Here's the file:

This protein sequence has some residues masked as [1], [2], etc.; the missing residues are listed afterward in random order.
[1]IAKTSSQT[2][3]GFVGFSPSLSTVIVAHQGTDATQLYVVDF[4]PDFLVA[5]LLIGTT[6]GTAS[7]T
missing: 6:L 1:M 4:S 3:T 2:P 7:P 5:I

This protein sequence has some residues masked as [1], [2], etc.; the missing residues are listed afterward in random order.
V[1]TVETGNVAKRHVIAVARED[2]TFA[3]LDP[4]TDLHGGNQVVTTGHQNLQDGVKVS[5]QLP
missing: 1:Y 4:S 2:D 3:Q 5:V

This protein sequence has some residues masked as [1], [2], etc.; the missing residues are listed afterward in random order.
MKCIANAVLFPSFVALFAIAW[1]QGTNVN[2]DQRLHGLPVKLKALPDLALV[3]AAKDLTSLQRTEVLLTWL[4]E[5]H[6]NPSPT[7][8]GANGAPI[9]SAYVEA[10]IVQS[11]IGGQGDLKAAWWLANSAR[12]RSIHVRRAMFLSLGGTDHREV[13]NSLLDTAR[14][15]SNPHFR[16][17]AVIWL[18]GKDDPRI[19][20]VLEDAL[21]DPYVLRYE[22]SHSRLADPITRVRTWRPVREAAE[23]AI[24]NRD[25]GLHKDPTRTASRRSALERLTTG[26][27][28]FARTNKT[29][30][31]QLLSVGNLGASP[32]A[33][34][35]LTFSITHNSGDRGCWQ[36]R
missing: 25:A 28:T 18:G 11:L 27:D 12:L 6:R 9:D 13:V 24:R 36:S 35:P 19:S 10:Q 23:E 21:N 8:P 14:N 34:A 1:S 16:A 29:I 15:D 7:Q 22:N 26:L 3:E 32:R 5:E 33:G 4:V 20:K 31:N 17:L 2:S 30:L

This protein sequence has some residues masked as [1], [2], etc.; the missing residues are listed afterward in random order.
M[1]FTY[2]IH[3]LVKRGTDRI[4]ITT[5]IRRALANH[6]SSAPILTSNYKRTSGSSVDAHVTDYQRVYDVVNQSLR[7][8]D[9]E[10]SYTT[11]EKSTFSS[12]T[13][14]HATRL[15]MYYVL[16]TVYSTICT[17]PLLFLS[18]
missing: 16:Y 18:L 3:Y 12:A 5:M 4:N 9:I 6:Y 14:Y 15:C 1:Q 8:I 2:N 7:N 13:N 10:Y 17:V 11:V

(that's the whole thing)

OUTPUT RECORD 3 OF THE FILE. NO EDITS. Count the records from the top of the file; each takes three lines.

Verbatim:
This protein sequence has some residues masked as [1], [2], etc.; the missing residues are listed afterward in random order.
MKCIANAVLFPSFVALFAIAW[1]QGTNVN[2]DQRLHGLPVKLKALPDLALV[3]AAKDLTSLQRTEVLLTWL[4]E[5]H[6]NPSPT[7][8]GANGAPI[9]SAYVEA[10]IVQS[11]IGGQGDLKAAWWLANSAR[12]RSIHVRRAMFLSLGGTDHREV[13]NSLLDTAR[14][15]SNPHFR[16][17]AVIWL[18]GKDDPRI[19][20]VLEDAL[21]DPYVLRYE[22]SHSRLADPITRVRTWRPVREAAE[23]AI[24]NRD[25]GLHKDPTRTASRRSALERLTTG[26][27][28]FARTNKT[29][30][31]QLLSVGNLGASP[32]A[33][34][35]LTFSITHNSGDRGCWQ[36]R
missing: 25:A 28:T 18:G 11:L 27:D 12:L 6:R 9:D 13:V 24:R 36:S 35:P 19:S 10:Q 23:E 21:N 8:P 14:N 34:A 1:S 16:A 29:I 15:D 7:Q 22:N 26:L 3:E 32:R 5:E 33:G 4:V 20:K 31:N 17:L 2:S 30:L